Russian baddies are back

Kenneth Branagh plays a ruthless oligarch - and holds a weapon - in Jack Ryan Image copyright Getty Images
Image caption Kenneth Branagh plays a ruthless oligarch - and a Russian stereotype - in Jack Ryan

Russians are popular evildoers in Hollywood. From assassins to oligarchs, Russian characters are as scary as they ever were.

For decades the Russian has been a reliable villain.

"He smokes and he sweats a lot," says Harlow Robinson, the author of a book called Russians in Hollywood, Hollywood's Russians. "He's also sadistic."

The Russian's role as evildoer dates back to the 20th Century. At the time communism became a political force, and US film-makers reflected a national anxiety about the Soviet Union.

Today Russian troops are deployed in Crimea.

It is another East v West struggle, the biggest since the Cold War, and stakes are high. US officials are imposing visa bans on Russian officials, claiming they are overly aggressive.

Long before this conflict, however, Russians were portrayed in a negative light on the big and small screens.

Yet they were not always the bad guys.

The North Star (1943)

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Image caption Lewis Milestone, shown with Bing Crosby. Ingrid Bergman and Stephen Bekassy, glorified Russia

In the 1940s Ukrainian-born director Lewis Milestone made The North Star. In his film Russians are heroic and courageous. The film reflected a time in history when the Soviet Union was an ally of the US.

Later Milestone made elaborate films such as a remake of Mutiny on the Bounty. Over the years he tried, and failed, to get backing for additional films that celebrated Russia, says Robinson.

Times had changed.

The Rocky and Bullwinkle Show (1961)

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Image caption Boris Badenov spoke with a thick accent on the TV series The Rocky and Bullwinkle Show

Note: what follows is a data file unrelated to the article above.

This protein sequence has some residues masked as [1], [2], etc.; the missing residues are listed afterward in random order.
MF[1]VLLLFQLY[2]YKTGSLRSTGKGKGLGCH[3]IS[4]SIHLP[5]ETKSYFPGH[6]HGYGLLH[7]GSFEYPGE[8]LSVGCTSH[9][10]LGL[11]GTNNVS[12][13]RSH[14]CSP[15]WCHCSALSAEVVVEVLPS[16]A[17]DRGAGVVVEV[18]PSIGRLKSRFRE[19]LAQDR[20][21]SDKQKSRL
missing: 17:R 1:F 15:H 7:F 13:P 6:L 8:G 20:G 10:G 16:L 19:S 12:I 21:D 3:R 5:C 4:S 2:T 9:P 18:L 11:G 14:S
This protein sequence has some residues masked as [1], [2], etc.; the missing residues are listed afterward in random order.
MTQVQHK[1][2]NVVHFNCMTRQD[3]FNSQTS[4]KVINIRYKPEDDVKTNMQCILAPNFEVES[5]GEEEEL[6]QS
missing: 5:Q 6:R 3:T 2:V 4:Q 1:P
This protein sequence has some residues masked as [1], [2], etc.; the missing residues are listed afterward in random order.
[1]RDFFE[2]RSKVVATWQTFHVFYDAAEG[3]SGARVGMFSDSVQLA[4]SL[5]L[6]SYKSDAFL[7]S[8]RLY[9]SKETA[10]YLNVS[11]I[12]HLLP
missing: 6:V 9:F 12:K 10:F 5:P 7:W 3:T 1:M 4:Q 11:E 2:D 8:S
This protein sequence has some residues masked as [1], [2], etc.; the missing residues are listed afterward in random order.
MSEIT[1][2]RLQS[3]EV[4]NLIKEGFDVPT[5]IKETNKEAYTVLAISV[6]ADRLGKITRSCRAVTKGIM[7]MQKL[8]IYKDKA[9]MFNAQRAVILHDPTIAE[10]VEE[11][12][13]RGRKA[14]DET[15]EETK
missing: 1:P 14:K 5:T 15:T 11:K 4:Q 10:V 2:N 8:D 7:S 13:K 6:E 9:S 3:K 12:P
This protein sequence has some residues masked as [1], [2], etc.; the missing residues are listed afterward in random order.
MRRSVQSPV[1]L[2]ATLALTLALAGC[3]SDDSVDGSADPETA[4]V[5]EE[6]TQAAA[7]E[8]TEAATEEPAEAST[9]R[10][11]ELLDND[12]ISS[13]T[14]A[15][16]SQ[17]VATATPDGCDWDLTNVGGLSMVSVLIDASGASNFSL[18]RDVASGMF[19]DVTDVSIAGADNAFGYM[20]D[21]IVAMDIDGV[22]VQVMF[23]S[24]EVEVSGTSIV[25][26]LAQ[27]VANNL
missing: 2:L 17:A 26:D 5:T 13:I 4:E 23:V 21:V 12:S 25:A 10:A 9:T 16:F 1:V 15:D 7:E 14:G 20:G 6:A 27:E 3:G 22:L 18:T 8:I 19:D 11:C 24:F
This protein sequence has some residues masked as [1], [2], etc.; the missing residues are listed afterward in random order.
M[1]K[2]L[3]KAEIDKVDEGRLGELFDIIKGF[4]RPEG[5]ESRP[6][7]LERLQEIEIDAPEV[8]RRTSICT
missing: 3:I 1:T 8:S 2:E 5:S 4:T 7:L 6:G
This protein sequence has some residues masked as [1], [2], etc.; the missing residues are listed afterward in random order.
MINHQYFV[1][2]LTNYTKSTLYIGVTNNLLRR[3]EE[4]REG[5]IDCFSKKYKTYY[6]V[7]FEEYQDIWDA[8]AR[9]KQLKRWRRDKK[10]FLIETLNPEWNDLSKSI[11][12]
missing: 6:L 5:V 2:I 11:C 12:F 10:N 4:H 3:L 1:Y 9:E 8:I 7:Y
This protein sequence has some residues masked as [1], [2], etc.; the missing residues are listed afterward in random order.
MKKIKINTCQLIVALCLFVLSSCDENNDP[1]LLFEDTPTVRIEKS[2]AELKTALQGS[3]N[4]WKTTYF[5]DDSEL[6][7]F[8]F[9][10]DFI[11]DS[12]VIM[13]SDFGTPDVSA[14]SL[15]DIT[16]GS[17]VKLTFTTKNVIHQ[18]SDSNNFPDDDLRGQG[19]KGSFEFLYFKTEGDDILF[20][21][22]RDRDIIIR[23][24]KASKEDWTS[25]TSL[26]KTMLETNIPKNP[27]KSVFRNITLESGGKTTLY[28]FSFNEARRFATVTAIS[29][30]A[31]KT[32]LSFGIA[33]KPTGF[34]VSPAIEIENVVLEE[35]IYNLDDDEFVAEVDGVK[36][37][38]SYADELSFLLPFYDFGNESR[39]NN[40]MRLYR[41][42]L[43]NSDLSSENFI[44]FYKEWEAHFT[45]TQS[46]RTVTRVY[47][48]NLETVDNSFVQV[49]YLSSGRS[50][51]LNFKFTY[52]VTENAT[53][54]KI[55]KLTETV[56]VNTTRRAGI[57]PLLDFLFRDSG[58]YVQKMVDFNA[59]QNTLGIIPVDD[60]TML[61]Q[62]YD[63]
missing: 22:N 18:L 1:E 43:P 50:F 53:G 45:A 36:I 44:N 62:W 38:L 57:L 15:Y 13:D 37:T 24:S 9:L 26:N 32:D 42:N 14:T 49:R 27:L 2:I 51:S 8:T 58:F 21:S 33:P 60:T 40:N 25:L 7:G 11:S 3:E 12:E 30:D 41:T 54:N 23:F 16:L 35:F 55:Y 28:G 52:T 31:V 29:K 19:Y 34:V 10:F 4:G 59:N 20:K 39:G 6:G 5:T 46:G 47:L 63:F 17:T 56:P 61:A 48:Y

Russians cornered the market on evil characters in the years that followed.

"They are still the default baddies," says Robinson. "It's the ideological thing. Many of the people who grew up in the Cold War period find it hard to discard these images."

The Rocky and Bullwinkle Show, a popular cartoon about the adventures of a moose and squirrel, had a Russian character called Boris Badenov.

He was diabolical, had an explosive temper and was inept, the "world's champion no-good-nik", as Robinson puts it.

The Manchurian Candidate (1962)

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Image caption Russians turn Sgt Raymond Shaw (Laurence Harvey, left) into a killing machine

In other cases the Russian evil-doer is brilliant.

Zilkov (Albert Paulsen) represented one of America's worst nightmares - a power-mad Soviet scientist.

He helps transform a US sergeant into a quasi-robot. "His brain has not only been washed but dried clean," says Zilkov.

Dr Strangelove (1964)

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Image caption The Soviet ambassador, played by Peter Bull, gets in a fight in the "war room"

Dr Strangelove, which was made at the height of the Cold War, captures the terror people felt about nuclear weapons - and cast Soviets as combustible.

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Image caption Vasili Borodin (Sam Neill) and Marko Ramius (Sean Connery) like the US

Rambo III (1988)